No, I haven't disappeared! Just haven't found time to post lately. Firstly, I've decided to change my blog name. !!! I just think Margaret is too young for me ;-) so I'll be changing my name to Elizabethany--a cross between Elizabeth(Bennet) and my real name, Bethany.
Secondly, I'm getting a leetle bit tired of updating separate pages, so I'll be working on changing those too.
Thirdly, this post was supposed to be a movie review of North and South. I LOVE IT!! And I love the book too.......I will be comparing the movie and the book quite a bit. We borrowed the series from a friend. I was wondering why the cover said John Thornton was "charismatic." Is he charismatic????
Anyway. Set in early- mid-1800's England,the main plot is that Margaret Hale, her mother, father and servant Dixon are moving to the northern town of Milton, leaving their paradise-like Southern country vicarage home after Mr. Hale has resigned his position as a clergyman in the Church of England. The book didn't really explore what he had doubts about.....the movie tried to explain it, which was helpful to understand why Mr. Hale would uproot his family. Margaret, who has been living with her rich aunt and recently-married cousin, returns to her home, Helstone, only to find that she is leaving it. Her cousin's brother-in-law, Henry Lennox, pays a visit and proposes to her. Margaret declines as she does not love him.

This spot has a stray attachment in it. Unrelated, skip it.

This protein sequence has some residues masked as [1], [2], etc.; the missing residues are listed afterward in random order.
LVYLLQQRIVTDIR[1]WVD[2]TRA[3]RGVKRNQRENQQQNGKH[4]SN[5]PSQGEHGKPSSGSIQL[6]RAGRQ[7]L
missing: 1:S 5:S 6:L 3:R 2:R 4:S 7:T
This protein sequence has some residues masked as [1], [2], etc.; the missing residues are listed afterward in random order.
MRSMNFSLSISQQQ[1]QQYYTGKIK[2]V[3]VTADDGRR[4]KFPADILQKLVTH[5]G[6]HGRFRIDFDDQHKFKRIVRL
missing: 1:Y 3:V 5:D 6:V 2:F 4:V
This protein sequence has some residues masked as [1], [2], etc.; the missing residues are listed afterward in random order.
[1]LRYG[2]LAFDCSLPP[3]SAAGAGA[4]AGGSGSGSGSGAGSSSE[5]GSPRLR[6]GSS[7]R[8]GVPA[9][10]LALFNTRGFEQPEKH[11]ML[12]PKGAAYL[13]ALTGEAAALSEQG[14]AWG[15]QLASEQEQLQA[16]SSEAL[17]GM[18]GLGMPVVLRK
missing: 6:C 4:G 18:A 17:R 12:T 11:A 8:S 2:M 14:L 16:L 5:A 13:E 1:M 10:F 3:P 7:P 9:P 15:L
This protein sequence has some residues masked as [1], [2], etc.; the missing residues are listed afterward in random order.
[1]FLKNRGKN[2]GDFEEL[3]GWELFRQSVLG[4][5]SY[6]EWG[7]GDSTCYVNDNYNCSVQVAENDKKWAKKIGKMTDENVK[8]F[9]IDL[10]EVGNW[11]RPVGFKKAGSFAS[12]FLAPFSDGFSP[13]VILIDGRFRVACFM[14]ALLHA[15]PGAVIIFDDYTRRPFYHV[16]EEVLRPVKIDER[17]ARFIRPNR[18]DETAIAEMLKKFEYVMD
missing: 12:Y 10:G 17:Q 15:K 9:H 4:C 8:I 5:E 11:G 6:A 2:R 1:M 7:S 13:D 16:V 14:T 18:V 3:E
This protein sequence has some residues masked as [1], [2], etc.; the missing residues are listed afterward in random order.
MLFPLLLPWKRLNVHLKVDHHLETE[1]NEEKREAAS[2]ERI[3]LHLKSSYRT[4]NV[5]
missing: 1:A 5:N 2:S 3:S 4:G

When they arrive in Milton, her first impressions of the place are unfavourable, especially after witnessing Mr. Thornton, the owner of Marlborough Mills, beat a worker for smoking. That was NOT in the book. I don't think it should have been in the movie either. Anyway, it certainly prejudices Margaret against him! The family gradually adjust to life in Milton, although Mrs. Hale soon becomes ill. Margaret meets Nicholas and Bessy Higgins, a mill worker and his daughter, and finds unlikely friends in them. Mr. Thornton's mother and sister Fanny visit the Hales but are not disposed to befriend them. The Miltonians regard the Hales as the upstart and prideful family of a renegade clergyman. Their only friend is their landlord, Mr. Bell. Mr. Hale gives lectures to earn money, and Mr Thornton is one of his most diligent pupils. Secretly, Mr. Thornton begins to admire Margaret, although she greatly dislikes him. The mill workers unite and plan a strike, tired of their low wages. The strike is led by Nicholas. Meanwhile Bessy is dying of a lung illness. Mr. Thornton brings in Irish workers to supply the place of the strikers, causing an uproar.
|I love this scene!!|
|Margaret, Frank Churchill and Mrs. Rose-- I mean Frederick and Mrs. Hale|
|Fanny. Is. Hilarious.|
|Nicholas and Bessy Higgins|
"OHH!! Miss Hale!!"